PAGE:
Korea, Rep.

report 2016

Implementing the SDGs

In South Korea, an institutional arrangements for sustainable development were established in 2000 in the form of the Presidential Commission on Sustainable Development (PCSD), following which the Framework Act on Sustainable Development was passed as a fundamental law in 2007 and came into force in 2008. From 2000 to 2008, the PCSD acted as a presidential advisory body, and the Government and National Assembly worked together on national strategies for sustainable development implementation. However, by 2010, the Framework Act on Sustainable Development had been revised and put under the Framework Act on Low Carbon and Green Growth, and the Committee on Sustainable Development (CSD) fell under the jurisdiction of the Ministry of Environment. As a result, subsequent five-year sustainable development plans were concentrated on the area of the environment, no longer reflecting the general state of the nation.

BCI & GEI 2011

South Korean society is currently experiencing rising economic inequality, against which Government policy has done nothing to stop. The current regime and the ruling party are distancing themselves from the implementation of the SDGs that relate to economic inequality and democracy. Instead, new laws make it easy for chaebol (mega corporations) to accumulate wealth, while weakening fundamental consumer rights and protections and the new Anti-terrorism Act, adopted in March 2016 includes provisions threatening democracy.
Before the legislative election on 13 April 2016, SDG-related policies were included in the manifestos of all three opposition parties. Collectively these parties won more seats than the ruling party, which means that national level implementation of the SDGs might be on the parliamentary agenda in the near future.

4-Rivers construction underway
on the Nakdong River. (Photo:
Lauren Stahl, internationalrivers.org)

Since the end of the Korean War in 1950, the country has achieved sustained economic growth. GDP, which at that time was US$ 67, doubled in a decade, between 2000 and 2010, Korea joined the OECD in 1996 and achieved most of the Millennium Development Goals (MDGs). But inequality, as a side effect of economic growth, is present. There is no more extreme poverty but diversified poverty, and society still has challenges that are not shown by the indicators.

The government's economic policy has encouraged assembling industry export-oriented with cheap labor. Between 2000 and 2009, relative poverty rates for children, seniors and women increased. Poverty is concentrated in the elderly at female level, low education, vulnerable health and in rural areas. It is clear that the government needs to implement policies to reduce socioeconomic inequality that go beyond reducing inequity and poverty, by creating quality jobs and social protection programs.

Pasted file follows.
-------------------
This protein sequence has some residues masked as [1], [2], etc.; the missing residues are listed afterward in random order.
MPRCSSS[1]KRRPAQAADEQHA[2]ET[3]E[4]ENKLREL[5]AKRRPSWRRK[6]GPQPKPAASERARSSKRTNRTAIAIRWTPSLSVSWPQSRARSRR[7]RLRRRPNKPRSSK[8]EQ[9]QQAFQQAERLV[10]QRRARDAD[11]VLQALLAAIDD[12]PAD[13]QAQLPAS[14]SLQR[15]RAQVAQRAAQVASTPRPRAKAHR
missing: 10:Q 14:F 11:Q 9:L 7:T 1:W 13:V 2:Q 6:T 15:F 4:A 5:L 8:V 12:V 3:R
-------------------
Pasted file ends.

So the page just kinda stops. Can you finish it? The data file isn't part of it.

Samsung Buildings in Gangnam,
South Korea. (Photo: Lamoix/Flickr/CC)

Affiliates of South Korea's top 10 conglomerates still prefer former government officials and ex-policymakers as outside directors, reported Yonhap news agency. The Citizens' Coalition for Economic Justice (CCEJ, national focal point of Social Watch), says that "enhancing independence will reduce the chance of these posts being used for lobbying since companies will not be as able to influence outside directors as they could in the past."

A total of 330 people served as outside directors at the 93 affiliates of the leading conglomerates as of end-June this year, down from 337 a year earlier, according to the data compiled by local research firm Chaebol.com.

A Seoul Metro Line 9 station.
(Photo: Ssangyong Engineening
& Construction Co)

Civic groups have charged the President of the Republic of Korea Lee Myung-bak of saddling Seoul residents with losses while he was mayor of the capital city, by signing an unfair contract with a leading private sector infrastructure fund to build a metro line, reported journalist Park Hyun-chul on The Hankyoreh daily newspaper.

In terms of gender equity the Republic of Korea is far below the East East Asian average, although in a better situation than its bordering neighbours.

Activists pass a message in Busan
(Photo: Oxfam)

Civil society organizations that participated in the High Level Forum on Aid Effectiveness held this week in Busan, South Korea, regretted that the deal reached at the conference was not binding for all the donor countries, and the lack of a rights based approach, especially on gender, and of commitments on favorable conditions for the NGOs.

Source: Yonhap News report cited by The Korea Herald.

The number of affiliates of South Korea’s 15 largest chaebols has increased about 65 percent over the past four years, as those huge family-run business conglomerates have aggressively expanded their territory in the construction and real estate industries, reported this week the civic group Citizens' Coalition for Economic Justice (CCEJ, focal point of Social Watch). 

Strategy Minister Yoon Jeung-hyun
(Photo: University of Wisconsin)

Sources: Yonhap report,The Korea Times report

More than half of the senior advisers at six major South Korean law firms are former bureaucrats with expertise in finance, warned this month the Citizens' Coalition for Economic Justice (CCEJ, national focal point of Social Watch).